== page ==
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Marvin Alonzo Greer portrays an 18th century soldier

With tens of thousands of followers on TikTok and Instagram, Marvin-Alonzo Greer is not your typical historian. His popular, informational, and often irreverent posts explore everything from little-known stories from Black history to behind-the-scenes looks at costumed living history. Greer, whose portrayals range from the Revolutionary War and the 18th century to the Civil War and the 19th century, has an interpretive philosophy: “If history is not interesting and relevant, you’re not teaching it right.”

In this episode of AmRev360, Greer joins Museum President & CEO Dr. R. Scott Stephenson to talk about his creative use of social media to educate people on Black history topics, what drew him to living history interpretation, and how his interpretive philosophy came to be and how it informs his work.

Greer has served as an educator and museum professional at the Atlanta History Center, Colonial Williamsburg, and the Soldiers Memorial Military Museum. He currently serves as the Lead Historic Interpretation & Community Engagement Officer for the Maryland-National Capital Parks and Planning Commission. He has been involved with the Museum since before its opening and is a Member of our Diversify Living History Advisory Committee. You can follow his work on Instagram and TikTok.

HINT: On your next visit to the Museum, look closely at our short film about the tearing down of King George III's statue in New York City and at the Battlefield Theater. You might recognize Greer in those films!

AmRev360 features lively conversations on the American Revolution from all angles between Stephenson and a broad slate of dynamic guests, including authors, actors, community leaders, and more.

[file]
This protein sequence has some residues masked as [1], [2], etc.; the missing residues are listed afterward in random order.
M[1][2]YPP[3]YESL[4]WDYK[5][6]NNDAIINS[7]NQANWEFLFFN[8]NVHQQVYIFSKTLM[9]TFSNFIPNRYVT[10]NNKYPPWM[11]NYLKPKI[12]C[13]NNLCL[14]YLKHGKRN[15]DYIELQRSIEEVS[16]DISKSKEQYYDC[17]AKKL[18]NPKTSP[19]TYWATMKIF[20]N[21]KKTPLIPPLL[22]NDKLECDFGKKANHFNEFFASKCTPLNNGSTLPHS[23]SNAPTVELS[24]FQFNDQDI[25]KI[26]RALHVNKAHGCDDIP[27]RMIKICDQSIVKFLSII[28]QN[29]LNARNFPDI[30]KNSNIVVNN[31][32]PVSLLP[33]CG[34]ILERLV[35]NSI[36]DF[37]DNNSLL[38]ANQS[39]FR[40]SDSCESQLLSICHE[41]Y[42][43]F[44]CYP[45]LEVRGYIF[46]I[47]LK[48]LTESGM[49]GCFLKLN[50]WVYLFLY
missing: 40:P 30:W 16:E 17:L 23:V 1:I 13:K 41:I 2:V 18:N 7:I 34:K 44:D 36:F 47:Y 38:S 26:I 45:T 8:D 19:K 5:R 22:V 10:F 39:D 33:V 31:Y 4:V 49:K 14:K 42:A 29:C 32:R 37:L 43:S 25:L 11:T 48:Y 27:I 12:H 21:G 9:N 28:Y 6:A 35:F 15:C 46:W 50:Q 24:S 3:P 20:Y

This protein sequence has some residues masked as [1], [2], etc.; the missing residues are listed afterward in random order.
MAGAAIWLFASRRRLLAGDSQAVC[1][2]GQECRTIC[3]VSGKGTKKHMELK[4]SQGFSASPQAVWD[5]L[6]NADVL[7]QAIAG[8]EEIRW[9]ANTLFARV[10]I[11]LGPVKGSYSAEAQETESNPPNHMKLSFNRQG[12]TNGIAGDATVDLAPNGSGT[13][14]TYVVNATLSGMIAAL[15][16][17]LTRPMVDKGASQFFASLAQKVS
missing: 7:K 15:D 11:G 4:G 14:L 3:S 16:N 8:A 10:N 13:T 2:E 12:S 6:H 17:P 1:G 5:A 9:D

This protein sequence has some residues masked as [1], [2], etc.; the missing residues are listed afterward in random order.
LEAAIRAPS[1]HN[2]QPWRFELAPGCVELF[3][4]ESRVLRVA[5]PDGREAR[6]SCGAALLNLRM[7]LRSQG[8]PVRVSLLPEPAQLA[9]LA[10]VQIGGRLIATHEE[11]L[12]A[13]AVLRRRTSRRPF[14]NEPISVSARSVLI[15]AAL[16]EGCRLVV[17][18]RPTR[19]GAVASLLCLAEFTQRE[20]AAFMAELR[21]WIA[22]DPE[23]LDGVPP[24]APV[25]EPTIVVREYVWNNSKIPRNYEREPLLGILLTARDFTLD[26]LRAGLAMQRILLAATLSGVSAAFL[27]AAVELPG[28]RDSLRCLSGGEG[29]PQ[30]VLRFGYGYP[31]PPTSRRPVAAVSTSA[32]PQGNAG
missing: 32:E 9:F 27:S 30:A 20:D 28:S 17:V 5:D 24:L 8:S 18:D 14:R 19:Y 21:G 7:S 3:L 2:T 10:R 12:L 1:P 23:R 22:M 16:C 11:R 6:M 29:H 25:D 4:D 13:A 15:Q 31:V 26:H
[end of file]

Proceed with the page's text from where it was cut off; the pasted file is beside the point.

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Image 090220 Amrev360 Titleslide
 

AmRev360

Watch lively conversations on the American Revolution from all angles, hosted by Museum President & CEO Dr. R. Scott Stephenson and featuring a broad slate of dynamic guests.
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A watercolor depicts Deborah and Harry, with their backs to the viewer, aboard a ship setting sail for Nova Scotia. They look out on men and women in the streets fighting for their freedom, as the Americans won the war. Many people were fighting for a place on the ships that were evacuating Loyalists.
 

Interactive Features

Dig deeper into compelling stories and complex events of the American Revolution through our interactive online learning experiences, Finding Freedom and Season of Independence.
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Actor Nathan Alford-Tate depicts a sailor in a blue coat holding a sailmaking fid in our Meet James Forten first-person theatrical performance.
 

Black History Month

Celebrate Black History Month and explore the stories of unsung Revolutionaries with the Museum this February.
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